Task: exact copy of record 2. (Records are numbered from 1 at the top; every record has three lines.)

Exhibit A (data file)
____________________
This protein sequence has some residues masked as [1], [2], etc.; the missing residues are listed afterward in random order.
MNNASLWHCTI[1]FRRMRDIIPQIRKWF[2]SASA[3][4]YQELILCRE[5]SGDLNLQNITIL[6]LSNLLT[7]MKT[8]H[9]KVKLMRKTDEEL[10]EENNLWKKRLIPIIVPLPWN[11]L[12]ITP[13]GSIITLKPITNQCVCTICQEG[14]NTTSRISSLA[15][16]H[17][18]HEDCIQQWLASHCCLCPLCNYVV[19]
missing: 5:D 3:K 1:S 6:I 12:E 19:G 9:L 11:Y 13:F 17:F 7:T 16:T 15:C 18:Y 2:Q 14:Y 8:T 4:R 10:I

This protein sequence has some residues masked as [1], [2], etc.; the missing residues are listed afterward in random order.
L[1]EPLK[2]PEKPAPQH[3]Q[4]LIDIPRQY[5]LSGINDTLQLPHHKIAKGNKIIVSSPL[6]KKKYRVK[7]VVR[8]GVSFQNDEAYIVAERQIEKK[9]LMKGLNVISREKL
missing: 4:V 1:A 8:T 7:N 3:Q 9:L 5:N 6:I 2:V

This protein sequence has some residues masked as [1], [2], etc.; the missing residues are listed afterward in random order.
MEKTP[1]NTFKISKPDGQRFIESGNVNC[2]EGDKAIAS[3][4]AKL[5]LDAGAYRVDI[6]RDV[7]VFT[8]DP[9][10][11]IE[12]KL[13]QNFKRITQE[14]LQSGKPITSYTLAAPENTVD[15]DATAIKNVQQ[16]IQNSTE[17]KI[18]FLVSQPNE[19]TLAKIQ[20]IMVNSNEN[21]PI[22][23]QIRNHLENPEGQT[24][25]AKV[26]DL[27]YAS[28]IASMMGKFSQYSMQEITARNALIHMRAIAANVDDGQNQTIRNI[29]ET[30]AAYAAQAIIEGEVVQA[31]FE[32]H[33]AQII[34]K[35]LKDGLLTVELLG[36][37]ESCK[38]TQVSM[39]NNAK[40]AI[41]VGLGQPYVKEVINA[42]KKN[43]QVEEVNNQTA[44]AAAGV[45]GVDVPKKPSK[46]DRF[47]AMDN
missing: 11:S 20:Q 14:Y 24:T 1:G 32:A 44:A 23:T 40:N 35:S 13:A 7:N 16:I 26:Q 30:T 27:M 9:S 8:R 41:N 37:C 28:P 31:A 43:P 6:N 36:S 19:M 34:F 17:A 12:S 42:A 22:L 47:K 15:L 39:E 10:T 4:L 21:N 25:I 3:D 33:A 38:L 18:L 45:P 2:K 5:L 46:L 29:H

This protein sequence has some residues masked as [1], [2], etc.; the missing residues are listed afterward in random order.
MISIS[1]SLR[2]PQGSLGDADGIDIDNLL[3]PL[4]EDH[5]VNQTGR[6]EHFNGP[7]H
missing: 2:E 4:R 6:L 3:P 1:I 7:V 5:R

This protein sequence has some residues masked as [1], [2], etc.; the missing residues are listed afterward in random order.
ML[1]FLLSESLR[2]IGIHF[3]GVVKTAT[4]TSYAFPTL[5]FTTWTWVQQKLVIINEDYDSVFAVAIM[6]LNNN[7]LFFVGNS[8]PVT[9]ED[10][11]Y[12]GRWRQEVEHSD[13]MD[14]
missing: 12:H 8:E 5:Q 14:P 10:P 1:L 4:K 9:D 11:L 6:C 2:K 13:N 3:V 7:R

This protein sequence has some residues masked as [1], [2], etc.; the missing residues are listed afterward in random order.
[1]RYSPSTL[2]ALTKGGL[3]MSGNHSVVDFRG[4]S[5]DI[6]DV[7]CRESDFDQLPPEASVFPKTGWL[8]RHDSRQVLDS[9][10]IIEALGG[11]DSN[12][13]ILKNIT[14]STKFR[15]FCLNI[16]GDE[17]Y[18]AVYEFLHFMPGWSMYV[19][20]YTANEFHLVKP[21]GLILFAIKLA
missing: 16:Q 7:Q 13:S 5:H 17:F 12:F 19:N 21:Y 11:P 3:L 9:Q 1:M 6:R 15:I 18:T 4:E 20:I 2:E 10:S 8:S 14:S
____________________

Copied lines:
This protein sequence has some residues masked as [1], [2], etc.; the missing residues are listed afterward in random order.
L[1]EPLK[2]PEKPAPQH[3]Q[4]LIDIPRQY[5]LSGINDTLQLPHHKIAKGNKIIVSSPL[6]KKKYRVK[7]VVR[8]GVSFQNDEAYIVAERQIEKK[9]LMKGLNVISREKL
missing: 4:V 1:A 8:T 7:N 3:Q 9:L 5:N 6:I 2:V